What is Gene Technology?
Gene technology refers to techniques and activities concerned with the expression of genes, selection of organisms based on genetic variation, artificial modification of genes, and transfer of genes to new host organisms.
Gene technology may create or involve genetically modified organisms (GMOs), and most techniques require approval from the Institutional Biosafety Committee (IBC) prior to commencement.
Gene technology in Australia is regulated by the Office of the Gene Technology Regulator (OGTR).
Sam Poynter, Biosafety and Biosecurity Officer
As per the Gene Technology Regulations 2001, a genetically modified organism (GMO) is:
- An organism that has had its genome modified by oligonucleotide-directed mutagenesis, or
- An organism modified by repair of single-strand or double-strand breaks of genomic DNA induced by a site-directed nuclease (SDN), if a nucleic acid template was added to guide homology-directed repair.
The following organisms are not classed as genetically modified organisms:
- A mutant organism in which the mutational event did not involve the introduction of any foreign nucleic acid (that is, non-homologous DNA, usually from another species)
- A whole animal, or a human being, modified by the introduction of naked recombinant nucleic acid (such as a DNA vaccine) into its somatic cells, if the introduced nucleic acid is incapable of giving rise to infectious agents.
- Naked plasmid DNA that is incapable of giving rise to infectious agents when introduced into a host cell.
- An organism modified by repair of single strand or double strand breaks of genomic DNA induced by a site directed nuclease, if a nucleic acid template was not added to guide homology directed repair.
- Not in use
- An organism that results from an exchange of DNA if:
- the donor species is also the host species; and
- the vector DNA does not contain any heterologous DNA.
- An organism that results from an exchange of DNA between the donor species and the host species if:
- such exchange can occur by naturally occurring processes; and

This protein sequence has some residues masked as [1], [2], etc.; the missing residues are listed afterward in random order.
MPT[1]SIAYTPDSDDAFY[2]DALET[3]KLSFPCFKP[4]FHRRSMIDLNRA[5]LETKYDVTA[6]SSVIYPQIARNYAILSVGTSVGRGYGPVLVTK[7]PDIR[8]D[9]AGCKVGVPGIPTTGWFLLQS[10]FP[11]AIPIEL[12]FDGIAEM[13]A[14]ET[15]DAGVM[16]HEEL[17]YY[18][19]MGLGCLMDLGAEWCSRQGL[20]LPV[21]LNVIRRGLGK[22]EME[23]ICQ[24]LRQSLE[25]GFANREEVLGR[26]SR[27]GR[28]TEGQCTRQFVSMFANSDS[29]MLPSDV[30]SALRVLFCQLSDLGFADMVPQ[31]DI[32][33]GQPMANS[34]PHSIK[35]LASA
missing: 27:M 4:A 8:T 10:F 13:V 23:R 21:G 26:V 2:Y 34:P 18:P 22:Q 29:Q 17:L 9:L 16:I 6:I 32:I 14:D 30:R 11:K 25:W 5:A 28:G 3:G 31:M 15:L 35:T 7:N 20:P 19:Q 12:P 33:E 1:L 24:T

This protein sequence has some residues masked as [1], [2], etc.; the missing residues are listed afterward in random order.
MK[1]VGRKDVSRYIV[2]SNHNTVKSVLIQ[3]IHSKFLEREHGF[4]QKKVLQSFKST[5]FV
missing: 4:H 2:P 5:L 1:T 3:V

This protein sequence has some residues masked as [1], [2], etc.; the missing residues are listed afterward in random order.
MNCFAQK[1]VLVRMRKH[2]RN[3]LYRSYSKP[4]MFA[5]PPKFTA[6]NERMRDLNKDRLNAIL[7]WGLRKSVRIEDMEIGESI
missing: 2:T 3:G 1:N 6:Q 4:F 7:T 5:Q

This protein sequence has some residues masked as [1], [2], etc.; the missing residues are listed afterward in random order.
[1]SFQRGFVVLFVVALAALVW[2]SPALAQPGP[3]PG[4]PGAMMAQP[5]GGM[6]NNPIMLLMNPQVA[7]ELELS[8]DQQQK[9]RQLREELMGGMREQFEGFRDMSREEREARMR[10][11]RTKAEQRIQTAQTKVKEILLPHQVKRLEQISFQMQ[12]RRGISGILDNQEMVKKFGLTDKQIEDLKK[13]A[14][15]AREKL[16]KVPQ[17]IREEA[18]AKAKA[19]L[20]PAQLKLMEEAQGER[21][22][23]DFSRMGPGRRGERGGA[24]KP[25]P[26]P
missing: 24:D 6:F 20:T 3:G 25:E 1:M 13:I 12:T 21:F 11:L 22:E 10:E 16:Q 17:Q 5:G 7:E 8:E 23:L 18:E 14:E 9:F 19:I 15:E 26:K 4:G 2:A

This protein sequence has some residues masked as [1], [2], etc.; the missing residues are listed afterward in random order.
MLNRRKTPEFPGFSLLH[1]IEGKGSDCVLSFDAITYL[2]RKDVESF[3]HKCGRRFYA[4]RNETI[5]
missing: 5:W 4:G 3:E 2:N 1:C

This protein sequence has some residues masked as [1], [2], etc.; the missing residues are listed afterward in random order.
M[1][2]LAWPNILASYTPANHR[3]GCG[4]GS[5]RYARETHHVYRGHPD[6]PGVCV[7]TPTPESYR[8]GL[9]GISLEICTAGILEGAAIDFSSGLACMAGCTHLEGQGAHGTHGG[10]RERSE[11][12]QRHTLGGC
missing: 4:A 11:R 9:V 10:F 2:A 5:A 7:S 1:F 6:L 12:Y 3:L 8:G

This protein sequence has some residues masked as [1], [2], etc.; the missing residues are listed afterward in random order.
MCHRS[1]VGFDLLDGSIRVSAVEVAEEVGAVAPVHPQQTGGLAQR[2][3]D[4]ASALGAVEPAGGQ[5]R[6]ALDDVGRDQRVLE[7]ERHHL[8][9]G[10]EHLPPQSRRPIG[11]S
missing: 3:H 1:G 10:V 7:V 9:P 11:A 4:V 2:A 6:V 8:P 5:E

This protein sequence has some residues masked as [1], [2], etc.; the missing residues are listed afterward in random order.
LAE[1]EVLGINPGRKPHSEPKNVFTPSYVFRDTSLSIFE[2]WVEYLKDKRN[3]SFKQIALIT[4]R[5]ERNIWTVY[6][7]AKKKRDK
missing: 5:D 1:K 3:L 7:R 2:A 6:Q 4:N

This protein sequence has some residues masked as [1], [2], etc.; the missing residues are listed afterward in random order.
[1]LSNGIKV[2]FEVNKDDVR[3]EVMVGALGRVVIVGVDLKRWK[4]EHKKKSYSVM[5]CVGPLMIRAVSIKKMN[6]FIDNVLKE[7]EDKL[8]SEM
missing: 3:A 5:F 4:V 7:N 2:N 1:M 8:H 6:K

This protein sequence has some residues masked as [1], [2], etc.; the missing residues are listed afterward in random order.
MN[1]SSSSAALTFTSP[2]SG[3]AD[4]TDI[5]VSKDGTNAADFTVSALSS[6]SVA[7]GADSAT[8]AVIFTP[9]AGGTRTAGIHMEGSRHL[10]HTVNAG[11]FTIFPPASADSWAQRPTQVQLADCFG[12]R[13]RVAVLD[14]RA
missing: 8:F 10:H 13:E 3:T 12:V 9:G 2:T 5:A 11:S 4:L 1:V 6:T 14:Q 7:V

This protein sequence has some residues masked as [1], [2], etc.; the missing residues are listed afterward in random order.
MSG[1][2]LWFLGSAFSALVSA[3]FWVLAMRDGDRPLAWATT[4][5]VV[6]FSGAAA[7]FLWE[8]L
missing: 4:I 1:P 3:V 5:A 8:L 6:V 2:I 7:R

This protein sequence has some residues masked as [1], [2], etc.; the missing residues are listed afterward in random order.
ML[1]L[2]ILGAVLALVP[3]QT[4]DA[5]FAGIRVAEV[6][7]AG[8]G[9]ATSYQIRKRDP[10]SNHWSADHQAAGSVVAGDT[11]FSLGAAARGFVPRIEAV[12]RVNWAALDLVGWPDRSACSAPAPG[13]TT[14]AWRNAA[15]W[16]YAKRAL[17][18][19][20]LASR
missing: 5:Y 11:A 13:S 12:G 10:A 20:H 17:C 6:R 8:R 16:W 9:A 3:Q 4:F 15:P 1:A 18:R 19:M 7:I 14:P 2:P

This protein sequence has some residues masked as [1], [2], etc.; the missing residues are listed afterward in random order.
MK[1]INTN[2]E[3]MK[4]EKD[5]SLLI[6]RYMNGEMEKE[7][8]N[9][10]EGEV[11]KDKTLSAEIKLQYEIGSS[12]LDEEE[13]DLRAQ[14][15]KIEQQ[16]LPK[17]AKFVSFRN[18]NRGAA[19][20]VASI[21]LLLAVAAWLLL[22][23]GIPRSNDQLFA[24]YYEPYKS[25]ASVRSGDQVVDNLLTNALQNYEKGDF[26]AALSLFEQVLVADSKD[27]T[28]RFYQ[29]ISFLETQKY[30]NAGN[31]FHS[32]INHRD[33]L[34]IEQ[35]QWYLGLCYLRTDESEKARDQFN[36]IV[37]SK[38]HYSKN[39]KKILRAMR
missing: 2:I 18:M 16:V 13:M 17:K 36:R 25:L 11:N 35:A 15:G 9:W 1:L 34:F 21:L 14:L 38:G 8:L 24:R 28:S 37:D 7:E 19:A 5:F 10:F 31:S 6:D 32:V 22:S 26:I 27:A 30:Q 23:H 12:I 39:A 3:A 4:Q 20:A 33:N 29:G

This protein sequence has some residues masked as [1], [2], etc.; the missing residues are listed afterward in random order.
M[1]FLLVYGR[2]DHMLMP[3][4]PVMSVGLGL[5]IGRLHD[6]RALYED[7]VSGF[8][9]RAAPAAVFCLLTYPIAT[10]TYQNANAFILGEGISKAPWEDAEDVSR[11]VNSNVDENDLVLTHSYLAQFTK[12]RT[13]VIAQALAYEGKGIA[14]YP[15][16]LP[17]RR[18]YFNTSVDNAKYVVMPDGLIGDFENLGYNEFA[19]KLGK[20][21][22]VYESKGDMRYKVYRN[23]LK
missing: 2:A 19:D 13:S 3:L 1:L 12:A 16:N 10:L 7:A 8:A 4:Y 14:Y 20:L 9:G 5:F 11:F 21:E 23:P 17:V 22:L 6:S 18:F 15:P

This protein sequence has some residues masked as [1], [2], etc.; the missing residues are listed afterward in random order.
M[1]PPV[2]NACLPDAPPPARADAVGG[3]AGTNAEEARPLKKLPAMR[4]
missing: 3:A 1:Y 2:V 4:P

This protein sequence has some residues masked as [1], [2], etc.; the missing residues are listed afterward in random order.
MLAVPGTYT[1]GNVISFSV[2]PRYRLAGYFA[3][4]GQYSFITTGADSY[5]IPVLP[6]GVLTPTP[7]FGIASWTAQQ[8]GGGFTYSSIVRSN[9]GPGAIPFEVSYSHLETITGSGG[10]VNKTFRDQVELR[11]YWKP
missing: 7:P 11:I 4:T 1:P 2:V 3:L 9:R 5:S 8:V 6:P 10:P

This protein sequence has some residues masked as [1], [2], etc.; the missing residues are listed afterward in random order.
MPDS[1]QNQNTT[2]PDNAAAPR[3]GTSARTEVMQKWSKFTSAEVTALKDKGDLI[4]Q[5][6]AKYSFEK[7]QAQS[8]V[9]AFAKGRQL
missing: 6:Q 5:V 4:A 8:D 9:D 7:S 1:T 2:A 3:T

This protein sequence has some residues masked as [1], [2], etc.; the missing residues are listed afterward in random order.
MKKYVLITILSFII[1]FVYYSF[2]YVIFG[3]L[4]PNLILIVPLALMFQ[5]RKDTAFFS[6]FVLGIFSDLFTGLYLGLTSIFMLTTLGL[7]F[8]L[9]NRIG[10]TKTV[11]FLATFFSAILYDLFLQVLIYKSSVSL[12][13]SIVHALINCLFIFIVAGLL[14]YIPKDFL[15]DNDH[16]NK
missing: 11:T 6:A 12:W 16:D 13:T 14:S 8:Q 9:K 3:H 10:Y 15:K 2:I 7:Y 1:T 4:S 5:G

- the donor species and the host species are micro organisms that:
- satisfy the criteria in AS/NZS 2243.3:2010 for classification as Risk Group 1; and
- are known to exchange nucleic acid by a natural physiological process; and
- the vector used in the exchange does not contain heterologous DNA from any organism other than an organism that is involved in the exchange.
- An organism that is descended from a genetically modified organism (the initial organism), if none of the traits it has inherited from the initial organism are traits that occurred in the initial organism because of gene technology.
- An organism that has inherited particular traits from an organism (the initial organism), being traits that occurred in the initial organism because of gene technology, if:
- the initial organism was not a genetically modified organism (because of the application of regulation 5); or
- all such inherited traits are traits that occurred in the initial organism as a result of a modification described in an item in this Schedule.
- An organism that was modified by gene technology but in which the modification, and any traits that occurred because of gene technology, are no longer present.
- Agrobacterium radiobacter strain K1026.
- Pasteurella multocida strain PMP1.
|ABSANZ||Association of Biosafety for Australia and New Zealand.|
|Biohazard||A potential microbiological source of harm.|
|GMO||Genetically Modified Organism.|
|Hazardous Biological Material||Hazardous non-regulated biological agents categorised into a risk grouping according to AS2243.3. This may include organic toxins, bacteria, parasites, fungi, viruses, plant pathogens, invertebrates and aquatic organism pathogens capable of causing disease.|
|IBC||Institutional Biosafety Committee.|
|Licenced Dealing||A Dealing Not Involving Intentional Release (DNIR) or a Dealing Involving Intentional Release (DIR). DNIRs involve a higher level of risk than an NLRD, but do not permit intentional release of a GMO into the environment. DIRs pose a higher level of risk than an NLRD and involve intentional release of GMOs into the Australian environment. Licenced Dealings require direct scrutiny by the OGTR.|
|NLRD||Notifiable Low Risk Dealing. A dealing with a GMO which is not considered to pose risks that require direct scrutiny by the OGTR.|